EXCERPT FROM APPENDIX 1 from Don Featherstone's Battles With Model Soldiers
(The book that got me started.)

"Nothing in these pages is a dictate, no word says you must or you shall do it this way. On the contrary, the book sets out from the very beginning to stimulate the reader to think for himself, and to use what he has read merely as a foundation for efforts and ideas which reflect his own temperament and character. Only in this way will he obtain maximum satisfaction from the hobby of battling with model soldiers."

-Don Featherstone 1918 - 2013

Friday, April 20, 2018

Plans and Contact

"They" do say that the one never survives the other for long.

The first of several gratuitous shots of Toy Soldiers in battle.
I did play the game in the teaser shots with a handful of 6 figure units on each side. Of course, I tweaked the rules to suit having fewer but larger units. The resulting game was pretty good with an 11th hour victory but I was too busy playing to remember to take pictures. Worse, it brought my mind back to my uncertainties about  certain aspects of the then current version of my Tin Army/Square Brigadier rules which I've been honing for my WW1 game.

There was only one real option then, reset and play a game with my standard organization and rules. The shorter ranges and so on of an 1870's game would have some effect on the feel but already armies were fighting primarily with firing lines and supports so the game mechanics would remain relevant.

Game 2. Back to normal, let the game begin again! 
The resulting half a game was OK BUT all of my concerns showed up. Basically rules that were supposed to help bring out the feel of units having trouble advancing under fire while making the players feel like they were in charge and not just trying to survive the dice were driving the game off track. I realized part way through that as a player my attention was focused on company commander decisions, not Brigadier/Force Commander ones and that the rules supposedly designed to encourage typical brigade formations and tactics were resulting in some very questionable game tactics.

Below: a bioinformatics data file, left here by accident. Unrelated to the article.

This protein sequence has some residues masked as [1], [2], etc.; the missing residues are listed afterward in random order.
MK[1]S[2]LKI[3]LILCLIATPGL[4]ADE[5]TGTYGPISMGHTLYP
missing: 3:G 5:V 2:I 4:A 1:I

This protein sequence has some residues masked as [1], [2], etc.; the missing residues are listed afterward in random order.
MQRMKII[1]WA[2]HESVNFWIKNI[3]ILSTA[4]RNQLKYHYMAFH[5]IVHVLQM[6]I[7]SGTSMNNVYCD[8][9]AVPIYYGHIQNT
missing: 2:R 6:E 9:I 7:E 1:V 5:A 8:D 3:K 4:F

Gratuitous shot from game 2 or maybe 3...

I knew the basics of the rules were sound  so it had to be the combined effect of misdirected intent and the particular implementation of various sub-rules that I have been fiddling with. Several hours later I had a revised version of the rules, sufficiently more Tin Army than Square Brigadier and for the same reason that the two both exist.

In essence the re-revised rules removed various low level tactical choices such as "go pinned or suck it up and press on" from the player and automated them, leaving the player to fight his whole force rather than focusing too much on individual units in isolation. I also followed the old Tin Army versions and again removed the old Square Brigadier rally rules while at the same time stopping the risk of a unit being quickly swept away by long range fire. (Close range fighting, say under 150 yards, is as deadly as ever.) This is enhanced by the retention of a modified support rule to reflect the stress placed on the value of support in so many low level battle accounts.

As hoped, the third game flowed better, the armies maintained battalion formations because they worked, not because they had to. As player I had fewer unit level decisions to make and this kept my eye on the over all battle while keeping me constantly scared!

Game 3.  From tied but on the cusp of a US victory on turn 12 of 15 to sudden US collapse followed by a Canadian victory on turn 14. 

Of course, whether this is all in my head or not will have to wait for the next multi-player game.






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4 comments:

  1. Classic gaming - love the shelves full of soldiers!

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    1. Thanks Dean, now if someone would just tidy the place up a bit...

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  2. Hurrah for the Canadians- great photos Ross. ( Especially like the 1st Photo).

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  3. Lovely gratuitous toy soldier pictures

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